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Id. forwarded on every Tablet 2 Sold until end of Year. f) (H I STS BUI A mm EL BS ■ ARE obtained easily, safely, M EFLGL W BBLIB? iiuickly, and with..IN pub- IS Bra II It BH ja licic.R (it ciesir'di, uirough BHJB UF Hie medium of Tht. B<izaart Exchange and M<ivt Xew»- 1'1'1'. which is 1r,I1" A 11 1 I "J tiy Private Pei sons for AT Hi! 171T1/I ft DISPOSAL of various articliw III nil K I llS o( personal iirop«rr. wBi«h (XIJL JXIUUM they NO longer require, and for which thereto, e TLIEY a-K a very MODERATE prIce. for tliis reason Buyers all over the country turn to tbe- pugea of The Bazaar, E.rx-hauge and Mart Nev.-spaiwr when- fivvr tliey require anything, and therefore whenever lias anything whatever to dispose of, or when he wants anr» VLIIII'i. PU^ES of tho same journal offer hi in a Sure AA.L SPEEDY Market. In addition. The Bazaar, Exchange nnd Mart Newspn: er ie ft. Utehnrv .1..¡irDIII of an exceptionally useful character; having » number of highly practical anil illustrated articles on variop* pul jtvti» of interest to amateurs in connection with Art, playin* vandl1!; Musical bistrnmeiits, Shooting, Touring, Fiahiny, Litsra»- lure. I' UM1 Birds, Photo- &&&■ ANSWERS D'iirf. Horses, Poultry, Ama- W TEAR Kaniiing and innumer- able other topics. Another ( iuvalSm'le feature is that AT1TT /VLLARTTLAN the Kili tor, with the assist- /i 11 V (IIIPVIlllll ANEC 'of A large staff of UI1 T U UUOllUlI Specialists, gives advice or (/ V GET A COPT AND JUDGE FOR YOORSBLF. At any Boo"" si all or Newsagent. Price 2d. Specimen Copy 3d. ia. stamps direct from.Office: -170, STRAND, LONDON, W.O. AÂAÂ4A.. TAVEPYOLD'TnD WELL TRIED MEDICINE H H ¥» ImB. k £ h_ PENNYROYAL at STEEL £ I! PILLS FOR FEMALES. ► QUit' J' CIII l"\ .-L ;"d 1- "true'inns ami relievealt A Distressing Symptom*W' n ,y\ 1 | Boxes, 1/1 j ami 2/y, of all k. ^3i £ r>nMMENDED Cix-miMS. Set!ton receipt r of 15or 34 stamps, l>y E. T. L VWU* IIJW1.KJ. CO.,Manufacturers. Dryu-ti Street, Rf-iVarr ef Imitations, Injurious Worthless. > tiiE London policeman is the cheapest in thd world. He costs only £ 97 a year, while his Parisian brcjther eost«- £ 140. London spends £ 1,060,000 yearly itt police protection. iji tofcber. wordsr every inh&bi- tant, pays on an average sixty-eight pence and three farthings. Paris spends EIOOOCO more than London for her police, and is not nearly so well protected. Heir police bill?averages outat 122 pence per inhabi- tant, or nearly twice as much as the citizens of London has to pay. Twenty-nine policemen look after every 10,000 Londoners, and they only arrest 210 of their took every year. It tabes thirty-nino policemen to watch over the same number of Paris- ians.1 1065 of whom net arrested everv vear. COCOA—The National Drink. NEVER in the history of the world has Coooa been so much held in favour as a national drink as it is at the present day. Yet there are Cocoas and Cocoas. MK.'BM. FRY have ftained no fewer than 275 GOLD MEDALS and DIPLOMAS, and their Pure Concen- trated Cocoa ia the Result of au accumulated experience oi which places this well known Firm at an advtage far above all the rivalry e3asting amongst ie no better beuerag8 tha" PURE CONCENTRATIO 0 i Dr. Am, f wh6 ÖõöëõÃ F.R.S.E., f j ideal of perfection. TITRT THESE WORDS are necessary in order to s-et the tiKht Cocoa, via., FKV'a PtTW *,1 COVOBNTR ATED. W. S. PENLBY. the well known comedian, originally had visions of a musical career, and after- singing in the choir of the Chapel Royal, Savov, and of the .Russian Embassy, he turned his attention to the stage, and appeared in' the burlesque of Zampa at the Court Theatre. For some time he filled musical parts, and sang in several of the Gilbert and Sullivan operas. His performance of the Foreman of the Jury in Trial by Jury revealed his talents as a comic actor, but it was not till he assumed the character of the Rev. Robert Spalding in The Private Secre- tary," following Mr. Beerbohm Tree in the part, thit he took his nrbper place. WHEN FEELING LIVERISH REMEMBER WW that CARTER'S LITTLE LIVER PILLS "Touch" the Liver. They absolutely cure Sick Headache, Bilious- ness. Torpid Liver, Indigestion, Constipation, 8allow Skin, Dizziness, Furred Tongue. Small pill, small price, small dose* purely vegetable, forty in a phial. age One Night. Is. lid. of all Chemists.. Be sure they are CASTER'S. BEAUTIFUL TEETH FOR ALL WHO USE daily on the tooth brush a few drops of SOZUDONT, the pleasantest dentifrio« in the world. Cleansesthe teeth, and spaces between them as nothing else will. Sound and pearly white teeth, rosy lips, and fragrant breatn ensured. Ask for SOZODONT. 2s. 6d. Colonel ALBERT EDWARD W. GOLDSMID, who has been appointed Assistant-Adititant- eneral on General Kelly-Kenny's staff, is the eldest "son of the late Henry Edward Goldsinid, H.E.I.C.S., formerly Chief Secretary to the Bombay Govern- ment, and was born at Poona in 1846. He was educated at Sandhurst and graduated at the Staff College, his first appointment being as Adjutant of the 140th Fusiliers in 1871. At present he -in Assistant Adiut*r.VGeneral of the Thamet District,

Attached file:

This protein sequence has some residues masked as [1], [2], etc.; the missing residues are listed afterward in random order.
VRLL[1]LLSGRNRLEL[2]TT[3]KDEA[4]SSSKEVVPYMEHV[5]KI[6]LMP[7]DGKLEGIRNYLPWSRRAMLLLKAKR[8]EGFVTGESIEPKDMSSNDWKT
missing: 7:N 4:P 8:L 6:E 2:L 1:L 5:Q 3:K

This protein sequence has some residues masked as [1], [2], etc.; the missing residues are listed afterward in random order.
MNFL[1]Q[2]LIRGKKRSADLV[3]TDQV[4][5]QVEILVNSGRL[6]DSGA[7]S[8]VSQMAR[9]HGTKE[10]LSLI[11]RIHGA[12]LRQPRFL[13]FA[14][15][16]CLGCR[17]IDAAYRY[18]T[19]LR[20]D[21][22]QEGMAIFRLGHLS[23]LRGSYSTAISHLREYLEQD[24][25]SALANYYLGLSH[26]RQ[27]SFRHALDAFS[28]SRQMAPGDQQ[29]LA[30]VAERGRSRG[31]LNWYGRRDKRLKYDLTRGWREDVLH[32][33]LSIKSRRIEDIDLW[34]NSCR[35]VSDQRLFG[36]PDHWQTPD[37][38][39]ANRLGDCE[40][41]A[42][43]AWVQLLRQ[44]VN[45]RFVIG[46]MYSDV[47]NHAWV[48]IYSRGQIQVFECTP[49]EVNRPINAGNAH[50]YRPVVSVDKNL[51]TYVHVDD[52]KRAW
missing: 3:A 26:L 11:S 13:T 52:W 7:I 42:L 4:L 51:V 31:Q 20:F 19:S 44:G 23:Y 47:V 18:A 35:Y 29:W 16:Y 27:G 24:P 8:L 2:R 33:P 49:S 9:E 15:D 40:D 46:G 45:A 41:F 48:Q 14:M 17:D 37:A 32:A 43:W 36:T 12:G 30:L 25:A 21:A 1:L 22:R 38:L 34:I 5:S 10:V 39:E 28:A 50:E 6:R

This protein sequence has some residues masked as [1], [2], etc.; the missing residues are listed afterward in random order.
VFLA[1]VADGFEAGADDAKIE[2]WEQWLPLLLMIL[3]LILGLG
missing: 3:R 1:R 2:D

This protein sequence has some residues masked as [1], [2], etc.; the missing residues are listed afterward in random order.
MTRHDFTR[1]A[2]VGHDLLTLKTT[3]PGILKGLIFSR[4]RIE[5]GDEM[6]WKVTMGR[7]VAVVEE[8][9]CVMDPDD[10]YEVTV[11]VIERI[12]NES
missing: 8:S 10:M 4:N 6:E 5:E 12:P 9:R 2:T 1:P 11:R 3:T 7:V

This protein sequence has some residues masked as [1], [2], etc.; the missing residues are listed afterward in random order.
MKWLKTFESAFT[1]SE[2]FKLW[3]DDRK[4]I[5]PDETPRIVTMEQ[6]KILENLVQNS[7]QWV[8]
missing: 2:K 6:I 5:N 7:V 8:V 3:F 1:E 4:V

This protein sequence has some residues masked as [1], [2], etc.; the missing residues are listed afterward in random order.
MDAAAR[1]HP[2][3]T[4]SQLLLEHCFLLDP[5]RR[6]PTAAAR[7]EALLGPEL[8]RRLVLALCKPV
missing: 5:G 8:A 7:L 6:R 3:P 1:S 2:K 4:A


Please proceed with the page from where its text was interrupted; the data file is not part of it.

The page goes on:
THE German Emperor, as a linguist, appeared to advantage during his recent visit to this country. His English is free from all but the slighest accent, and is terse and idiomatic. He talks it a good deal, and without any hesitation. This, of course, is as it ought to be. His French, which as a rule is only used playfully and in inverted commas, as it were, has the genuine Parisian racle." The Empress als* talks Englisk well, but with a strong accent and with an ocrasional quaint turn of a phrase. The boys vastly prefer their mother-tongue, and are apt to shy' a little if an unexpected speech is ad- dressed to them in English. But they understand the language all the same. To bear the Prince of Wales speak German is like hearing a German born and bred. PRESIDENT STKYN, of the Orange Free State, is a Free Stater by birth, a lawyer by profession, aad a Republican by conviction. He is still not much over 40, is happily "tarried (hia father-in-law and mother- in-law are b. th Scotch), and before the war was con- sidered a coming man among the Boers. He was elected President in February, 1896, just after the raid, succeeding Mr. Reitz, who is now State Secre- tary in the Transvaal, and who. like himself, has been a judge. President Steyn's emoluments are £3ûOO a year, £600 table money, and £800 for travelling expenses. LADV (sitting for portrait): And make my mouth small, will you, ever so small ? I know it is large feally, but make it quite tiny, will you ?" A (politely): Certainly, madam. If you prefe I will leave it out altogether. t i.